• Retention rates also were higher for both mentees (72%) and mentors (69%) than for employees who did not participate in a mentoring program
Earlier research, cited below, creates the foundation for the above findings.
• Mentees experience higher career satisfaction, career commitment, career mobility, and positive job attitudes (B.R. Ragins, J.L. Cotton, and J.S. Miller, J.S, 2002).
• Mentoring also benefits the organization by reducing turnover, increasing organizational commitment, promoting knowledge transfer, and making earlier identification of key talent (C. Gibb, 1999, and G.L. Lewis 1996)
Mentoring statistics show that professionals who have used a mentor, earn between $5,610-$22,450 more annually, than those who didn't use a mentor.
An entrepreneur may also be having difficulty entering a new market, and struggling with the stress that comes with launching new products, throughout the launch period.
Business mentoring also helps improve the skills of employees, with mentoring statistics showing that employee’s who have received business mentoring, get to grips with the workings of the business, and any unwritten rules quicker than those who haven't. The source for this is Wilson and Elman, 1990.
Business mentoring also improves customer service, employee confidence and problem solving abilities. All these attributes drive a business forward, in the sense of providing a good attitude towards customers and providing good service that will make them want to use your services again - but it also drives a business forward in the sense that brand recognition can develop. More and more customers will be impressed with the product, and the service (which mentoring statistics suggest increases in quality with the implementation of business mentoring) - that they will wish to use the product again, bringing about potential brand loyalty.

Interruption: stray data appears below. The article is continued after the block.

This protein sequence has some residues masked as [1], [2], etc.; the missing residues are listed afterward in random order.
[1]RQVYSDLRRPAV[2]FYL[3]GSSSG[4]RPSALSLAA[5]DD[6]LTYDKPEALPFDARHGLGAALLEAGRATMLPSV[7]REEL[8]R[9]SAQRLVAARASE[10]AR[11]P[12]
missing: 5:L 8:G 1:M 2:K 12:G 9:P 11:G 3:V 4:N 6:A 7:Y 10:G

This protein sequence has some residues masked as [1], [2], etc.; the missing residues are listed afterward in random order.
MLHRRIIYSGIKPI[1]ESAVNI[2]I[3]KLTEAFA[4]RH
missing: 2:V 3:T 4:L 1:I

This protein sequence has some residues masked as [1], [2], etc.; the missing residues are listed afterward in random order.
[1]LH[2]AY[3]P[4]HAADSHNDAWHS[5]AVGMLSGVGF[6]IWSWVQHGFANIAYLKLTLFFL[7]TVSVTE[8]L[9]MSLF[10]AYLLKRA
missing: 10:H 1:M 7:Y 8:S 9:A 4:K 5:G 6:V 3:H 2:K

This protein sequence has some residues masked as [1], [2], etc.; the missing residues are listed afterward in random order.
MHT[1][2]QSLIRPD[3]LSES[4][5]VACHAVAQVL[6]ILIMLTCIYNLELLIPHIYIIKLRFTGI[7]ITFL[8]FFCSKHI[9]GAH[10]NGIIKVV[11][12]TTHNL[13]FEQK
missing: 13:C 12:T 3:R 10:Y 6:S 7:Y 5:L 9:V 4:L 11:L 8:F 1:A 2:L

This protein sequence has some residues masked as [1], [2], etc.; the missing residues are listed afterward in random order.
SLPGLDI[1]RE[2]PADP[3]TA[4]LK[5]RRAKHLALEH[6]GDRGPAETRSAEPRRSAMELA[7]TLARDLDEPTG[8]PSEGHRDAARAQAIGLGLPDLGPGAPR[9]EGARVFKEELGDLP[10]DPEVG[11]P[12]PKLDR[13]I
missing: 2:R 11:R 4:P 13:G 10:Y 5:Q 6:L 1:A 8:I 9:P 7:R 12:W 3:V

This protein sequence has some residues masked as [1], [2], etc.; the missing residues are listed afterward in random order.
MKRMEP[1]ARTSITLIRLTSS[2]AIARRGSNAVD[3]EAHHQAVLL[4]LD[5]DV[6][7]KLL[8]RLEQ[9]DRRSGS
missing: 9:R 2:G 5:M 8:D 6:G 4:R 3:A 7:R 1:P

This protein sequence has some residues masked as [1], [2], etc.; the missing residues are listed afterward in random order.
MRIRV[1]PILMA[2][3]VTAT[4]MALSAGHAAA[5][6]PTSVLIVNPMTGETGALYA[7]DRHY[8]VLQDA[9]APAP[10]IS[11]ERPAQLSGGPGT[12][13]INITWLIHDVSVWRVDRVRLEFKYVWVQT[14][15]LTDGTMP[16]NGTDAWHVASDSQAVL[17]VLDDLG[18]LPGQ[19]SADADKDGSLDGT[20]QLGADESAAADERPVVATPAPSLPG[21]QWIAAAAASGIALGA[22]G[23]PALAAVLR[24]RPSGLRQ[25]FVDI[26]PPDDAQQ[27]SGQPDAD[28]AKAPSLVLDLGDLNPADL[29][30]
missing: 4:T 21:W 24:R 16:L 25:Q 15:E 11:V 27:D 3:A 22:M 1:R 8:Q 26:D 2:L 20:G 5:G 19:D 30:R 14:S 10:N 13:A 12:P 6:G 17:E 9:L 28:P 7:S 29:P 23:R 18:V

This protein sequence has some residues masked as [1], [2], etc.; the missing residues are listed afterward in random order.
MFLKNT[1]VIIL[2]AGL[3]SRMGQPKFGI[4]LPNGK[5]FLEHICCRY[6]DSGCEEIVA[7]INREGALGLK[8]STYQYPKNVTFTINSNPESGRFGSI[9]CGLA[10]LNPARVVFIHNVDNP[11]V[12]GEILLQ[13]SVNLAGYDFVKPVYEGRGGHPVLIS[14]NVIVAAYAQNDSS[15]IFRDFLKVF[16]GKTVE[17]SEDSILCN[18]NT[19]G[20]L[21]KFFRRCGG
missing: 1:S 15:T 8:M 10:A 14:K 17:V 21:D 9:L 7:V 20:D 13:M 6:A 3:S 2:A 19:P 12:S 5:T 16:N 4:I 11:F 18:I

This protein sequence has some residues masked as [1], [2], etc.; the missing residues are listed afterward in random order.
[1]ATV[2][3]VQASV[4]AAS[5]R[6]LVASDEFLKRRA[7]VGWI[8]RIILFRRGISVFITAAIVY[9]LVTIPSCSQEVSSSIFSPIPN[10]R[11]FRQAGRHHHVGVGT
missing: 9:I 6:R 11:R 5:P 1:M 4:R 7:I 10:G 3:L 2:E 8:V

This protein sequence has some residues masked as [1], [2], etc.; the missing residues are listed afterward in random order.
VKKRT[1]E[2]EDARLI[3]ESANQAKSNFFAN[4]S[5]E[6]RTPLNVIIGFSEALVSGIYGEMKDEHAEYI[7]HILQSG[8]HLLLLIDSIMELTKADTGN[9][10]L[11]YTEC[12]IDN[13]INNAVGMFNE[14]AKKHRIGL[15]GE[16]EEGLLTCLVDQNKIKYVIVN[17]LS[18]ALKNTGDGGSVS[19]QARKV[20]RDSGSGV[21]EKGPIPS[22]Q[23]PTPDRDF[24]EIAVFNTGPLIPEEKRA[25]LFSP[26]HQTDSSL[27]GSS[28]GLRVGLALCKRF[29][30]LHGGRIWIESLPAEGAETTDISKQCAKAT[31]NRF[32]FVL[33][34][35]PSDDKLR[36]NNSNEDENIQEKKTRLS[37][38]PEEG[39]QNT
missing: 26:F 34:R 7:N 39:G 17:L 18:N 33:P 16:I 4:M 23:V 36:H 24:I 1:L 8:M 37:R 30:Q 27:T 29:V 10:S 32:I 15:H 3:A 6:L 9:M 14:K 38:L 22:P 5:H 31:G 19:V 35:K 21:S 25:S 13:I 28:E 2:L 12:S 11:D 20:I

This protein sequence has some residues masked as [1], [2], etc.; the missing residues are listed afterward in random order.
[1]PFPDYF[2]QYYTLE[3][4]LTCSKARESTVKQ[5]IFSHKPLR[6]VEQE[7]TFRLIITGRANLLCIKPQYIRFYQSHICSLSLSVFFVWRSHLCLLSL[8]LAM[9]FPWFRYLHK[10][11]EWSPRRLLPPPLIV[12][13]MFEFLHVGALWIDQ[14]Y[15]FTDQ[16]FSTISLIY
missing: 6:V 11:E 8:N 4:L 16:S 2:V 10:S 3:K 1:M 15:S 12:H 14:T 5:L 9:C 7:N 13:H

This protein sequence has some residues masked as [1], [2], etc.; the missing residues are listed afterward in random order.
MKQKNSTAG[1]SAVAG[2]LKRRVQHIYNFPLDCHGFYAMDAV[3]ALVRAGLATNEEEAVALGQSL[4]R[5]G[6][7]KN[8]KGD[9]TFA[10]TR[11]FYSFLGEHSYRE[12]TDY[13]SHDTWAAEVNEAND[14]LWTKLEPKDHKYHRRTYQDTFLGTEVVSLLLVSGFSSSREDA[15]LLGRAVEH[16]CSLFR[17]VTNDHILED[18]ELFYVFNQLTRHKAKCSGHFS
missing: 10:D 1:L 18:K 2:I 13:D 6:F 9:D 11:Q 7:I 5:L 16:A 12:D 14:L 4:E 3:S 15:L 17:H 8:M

The stats also suggest that the best 100 companies to work for in America (according to Hewitt Associate's analysis of data on corporate people practices - featured in Fortune Magazine), share three characteristic.
1. These are that they take more pride and strides to involve employees directly in the business, giving them a say in what happens with the business, and how their role can develop.
2. They also allow for greater consideration to the quality of life of all their employees, specifically taking note on terms of pay and holiday allowances.
3. Finally, they are seen to be making more of an effort to create supportive company culture and an inclusive environment that makes every employee feel important, and part of a team.
Mentoring statistics also show that women who have been involved with a form of mentoring relationship, have reported an increase of almost 94% in their professional productivity - as a result of this kind of business mentoring.
. If it would be possibly to provide perhaps 25% of female managers in organizations, nationally or globally - whilst also allowing for a reasonable increase in the productivity of their subordinates, then the loss of this particular added value can be seen as roughly $9 million annually (1990, involving staff from Utilico Inc).
Sourced from Workforce, 1992.